Saint Edward State Park
14445 Juanita Dr. NE, Kenmore, 98028
Originally a Catholic seminary, the 316-acre park include walking trails with fantastic views of Lake Washington. Two play structures can be found here, one for bigger kids and the other for little tykes. There is also a climbing wall, restrooms and picnic area.
8011 Fauntleroy Way SW, Seattle 98136
Found in West Seattle, this park features two playgrounds, a zip line, several ball fields, four miles of biking trails, another trail along the beach and an outdoor heated saltwater pool.
Green Lake Park
7201 E. Greenlake Dr. N., Seattle, 98115
In addition to its three mile paved path around the lake, this park also features a great playground and wading pool area for the summer.
Junior League Playground at Magnuson Park
7400 Sand Point Way NE, Seattle, 98115
Looking for the largest playground for young children? You’ve found it. 20,000 feet of climbing adventures with sandboxes, swings and slides plus lots of places to picnic as well.
3801 Beacon Ave. S., Seattle, 98108
You’ll appreciate the sweeping views of the Olympics, the Cascades, Elliott Bay, Downtown Seattle and the Space Needle. Your kids will enjoy the climbing walls, sandbox, and paved trail for older bike-riding kids.
950 NW Carkeek Park Rd., Seattle, 98177
Designed with the Puget Sound in mind, this park features a salmon-shaped slide, a huge sandbox, seesaws and swings.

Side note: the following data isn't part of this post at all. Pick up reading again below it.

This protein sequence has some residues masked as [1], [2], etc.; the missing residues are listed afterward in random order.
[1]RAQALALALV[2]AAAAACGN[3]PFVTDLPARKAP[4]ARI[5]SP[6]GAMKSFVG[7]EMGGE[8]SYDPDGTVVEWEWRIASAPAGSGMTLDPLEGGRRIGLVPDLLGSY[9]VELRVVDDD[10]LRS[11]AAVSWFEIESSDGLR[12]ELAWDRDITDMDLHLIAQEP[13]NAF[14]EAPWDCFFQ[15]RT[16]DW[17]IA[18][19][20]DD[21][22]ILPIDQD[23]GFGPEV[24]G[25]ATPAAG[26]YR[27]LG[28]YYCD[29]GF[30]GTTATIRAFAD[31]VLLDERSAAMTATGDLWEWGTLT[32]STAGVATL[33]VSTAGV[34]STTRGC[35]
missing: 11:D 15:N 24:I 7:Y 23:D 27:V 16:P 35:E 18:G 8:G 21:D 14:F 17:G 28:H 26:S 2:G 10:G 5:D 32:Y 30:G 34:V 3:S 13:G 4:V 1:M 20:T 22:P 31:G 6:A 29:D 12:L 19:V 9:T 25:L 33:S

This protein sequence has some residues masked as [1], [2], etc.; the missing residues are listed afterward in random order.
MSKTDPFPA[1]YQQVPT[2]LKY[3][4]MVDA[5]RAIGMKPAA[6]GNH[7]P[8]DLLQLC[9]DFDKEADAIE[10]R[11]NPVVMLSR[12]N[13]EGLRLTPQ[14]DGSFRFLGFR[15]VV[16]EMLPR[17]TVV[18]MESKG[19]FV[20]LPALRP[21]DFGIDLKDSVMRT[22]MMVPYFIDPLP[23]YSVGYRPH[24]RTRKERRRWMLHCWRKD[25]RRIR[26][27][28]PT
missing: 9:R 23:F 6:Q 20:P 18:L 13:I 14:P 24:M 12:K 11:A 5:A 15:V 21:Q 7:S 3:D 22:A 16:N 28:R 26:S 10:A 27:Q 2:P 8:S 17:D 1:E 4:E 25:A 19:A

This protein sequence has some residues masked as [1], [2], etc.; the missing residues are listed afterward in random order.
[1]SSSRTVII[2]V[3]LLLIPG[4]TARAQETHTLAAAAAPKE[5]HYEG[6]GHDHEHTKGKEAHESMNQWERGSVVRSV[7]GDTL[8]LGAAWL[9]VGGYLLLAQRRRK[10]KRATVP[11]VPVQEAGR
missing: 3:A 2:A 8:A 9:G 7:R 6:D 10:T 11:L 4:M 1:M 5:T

3249 78th Ave. SE, Mercer Island, 98040
The park features a train theme playground surrounded by paved walkways for easy access and short walks.
5520 Ravenna Ave. NE, Seattle 98105
Red Tricycle recommends that all kids visit this park at least once as it offers a fantastic indoor playground area for inclement weather. Here you’ll find climbing structures, slides as well as ride-on cars and motorcycles.
5895 Lake Washington Blvd, S., Seattle 98118
The children’s play area here has interactive art for kids to play with as well as a biking and walking path along the waterfront and miles of hiking trails too.
Newcastle Beach Park
4400 Lake Washington Blvd. SE, Bellevue
Come here during the summer and stretch out on the sandy swimming beach, take a short walk on the nature trail or goof off in the train-theme playground. The park also includes a 300-foot long dock and picnic area.
Mount Rainier (https://www.nps.gov/mora/index.htm)
1 hour and 41 minutes from Seattle
While still an active volcano, Mount Rainier ascends 14,410 feet above sea level and is the most glaciated peak in the contiguous USA. Here you’ll find six major rivers, wildflower meadows, a large variety of wildlife and lots of trees! Open year round, Mount Rainier is a favorite hiking destination for everyone from the causal day hiker to the more hardcore.
North Cascades (https://www.nps.gov/noca/learn/nature/index.htm)
2 hours and 3 minutes from Seattle
The North Cascades National Park Complex stretches the Cascade Crest with an incredible range from the wet rain forest to the dry ponderosa pines. The complex boasts of over 1,6000 different species of plants.
Olympic National Park (https://www.nps.gov/olym/index.htm)
2 hours and 9 minutes from Seattle
The Olympic National Park contains almost a million acres of beautiful wilderness that include glacier-capped mountains, old growth rain forests and over 70 miles of wild coastline.